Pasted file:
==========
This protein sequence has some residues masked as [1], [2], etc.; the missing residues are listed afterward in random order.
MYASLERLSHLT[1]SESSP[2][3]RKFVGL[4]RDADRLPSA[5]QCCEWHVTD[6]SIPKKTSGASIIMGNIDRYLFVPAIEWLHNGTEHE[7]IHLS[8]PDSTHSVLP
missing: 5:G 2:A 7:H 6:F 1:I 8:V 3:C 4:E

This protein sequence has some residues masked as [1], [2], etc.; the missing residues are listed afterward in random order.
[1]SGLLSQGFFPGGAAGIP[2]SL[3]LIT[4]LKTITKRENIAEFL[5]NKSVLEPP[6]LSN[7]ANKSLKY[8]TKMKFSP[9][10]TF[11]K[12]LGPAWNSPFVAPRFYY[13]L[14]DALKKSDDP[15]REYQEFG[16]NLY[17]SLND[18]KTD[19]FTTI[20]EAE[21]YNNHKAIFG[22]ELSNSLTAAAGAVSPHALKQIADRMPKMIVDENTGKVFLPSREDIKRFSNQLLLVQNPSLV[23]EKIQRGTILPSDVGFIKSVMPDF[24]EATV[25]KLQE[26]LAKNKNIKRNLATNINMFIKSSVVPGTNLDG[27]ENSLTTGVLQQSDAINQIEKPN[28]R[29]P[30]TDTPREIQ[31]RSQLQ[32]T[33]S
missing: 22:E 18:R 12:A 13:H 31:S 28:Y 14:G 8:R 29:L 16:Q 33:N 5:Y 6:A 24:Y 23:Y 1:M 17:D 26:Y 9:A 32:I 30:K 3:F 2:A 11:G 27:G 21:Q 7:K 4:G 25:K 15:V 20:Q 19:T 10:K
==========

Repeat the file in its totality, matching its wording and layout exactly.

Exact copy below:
This protein sequence has some residues masked as [1], [2], etc.; the missing residues are listed afterward in random order.
MYASLERLSHLT[1]SESSP[2][3]RKFVGL[4]RDADRLPSA[5]QCCEWHVTD[6]SIPKKTSGASIIMGNIDRYLFVPAIEWLHNGTEHE[7]IHLS[8]PDSTHSVLP
missing: 5:G 2:A 7:H 6:F 1:I 8:V 3:C 4:E

This protein sequence has some residues masked as [1], [2], etc.; the missing residues are listed afterward in random order.
[1]SGLLSQGFFPGGAAGIP[2]SL[3]LIT[4]LKTITKRENIAEFL[5]NKSVLEPP[6]LSN[7]ANKSLKY[8]TKMKFSP[9][10]TF[11]K[12]LGPAWNSPFVAPRFYY[13]L[14]DALKKSDDP[15]REYQEFG[16]NLY[17]SLND[18]KTD[19]FTTI[20]EAE[21]YNNHKAIFG[22]ELSNSLTAAAGAVSPHALKQIADRMPKMIVDENTGKVFLPSREDIKRFSNQLLLVQNPSLV[23]EKIQRGTILPSDVGFIKSVMPDF[24]EATV[25]KLQE[26]LAKNKNIKRNLATNINMFIKSSVVPGTNLDG[27]ENSLTTGVLQQSDAINQIEKPN[28]R[29]P[30]TDTPREIQ[31]RSQLQ[32]T[33]S
missing: 22:E 18:R 12:A 13:H 31:S 28:Y 14:G 8:R 29:L 16:Q 33:N 5:Y 6:A 24:Y 23:Y 1:M 17:D 26:Y 9:A 32:I 30:K 3:F 2:A 11:G 27:G 21:Q 7:K 4:G 25:K 15:V 20:Q 19:T 10:K